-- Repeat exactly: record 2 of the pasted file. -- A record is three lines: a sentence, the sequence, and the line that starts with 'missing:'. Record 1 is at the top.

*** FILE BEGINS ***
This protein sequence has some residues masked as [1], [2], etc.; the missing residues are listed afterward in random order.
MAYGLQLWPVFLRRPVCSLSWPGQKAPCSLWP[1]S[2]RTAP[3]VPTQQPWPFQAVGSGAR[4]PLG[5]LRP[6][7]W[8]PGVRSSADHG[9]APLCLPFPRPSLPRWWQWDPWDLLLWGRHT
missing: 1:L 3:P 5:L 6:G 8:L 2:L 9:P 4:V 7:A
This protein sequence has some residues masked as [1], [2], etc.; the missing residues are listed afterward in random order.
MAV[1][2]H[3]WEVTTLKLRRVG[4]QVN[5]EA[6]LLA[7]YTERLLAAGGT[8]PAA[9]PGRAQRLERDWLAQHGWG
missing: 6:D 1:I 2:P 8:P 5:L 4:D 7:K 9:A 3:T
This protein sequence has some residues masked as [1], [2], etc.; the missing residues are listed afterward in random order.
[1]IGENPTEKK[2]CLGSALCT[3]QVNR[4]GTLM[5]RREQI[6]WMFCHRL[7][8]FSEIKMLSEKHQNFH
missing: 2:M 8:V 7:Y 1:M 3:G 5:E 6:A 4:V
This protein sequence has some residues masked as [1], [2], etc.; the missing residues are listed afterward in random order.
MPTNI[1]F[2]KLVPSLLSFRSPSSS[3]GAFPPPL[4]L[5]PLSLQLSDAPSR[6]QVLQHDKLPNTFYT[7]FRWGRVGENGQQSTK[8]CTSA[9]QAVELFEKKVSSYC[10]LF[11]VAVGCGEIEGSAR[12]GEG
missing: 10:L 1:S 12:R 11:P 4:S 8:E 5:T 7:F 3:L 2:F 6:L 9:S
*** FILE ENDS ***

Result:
This protein sequence has some residues masked as [1], [2], etc.; the missing residues are listed afterward in random order.
MAV[1][2]H[3]WEVTTLKLRRVG[4]QVN[5]EA[6]LLA[7]YTERLLAAGGT[8]PAA[9]PGRAQRLERDWLAQHGWG
missing: 6:D 1:I 2:P 8:P 5:L 4:D 7:K 9:A 3:T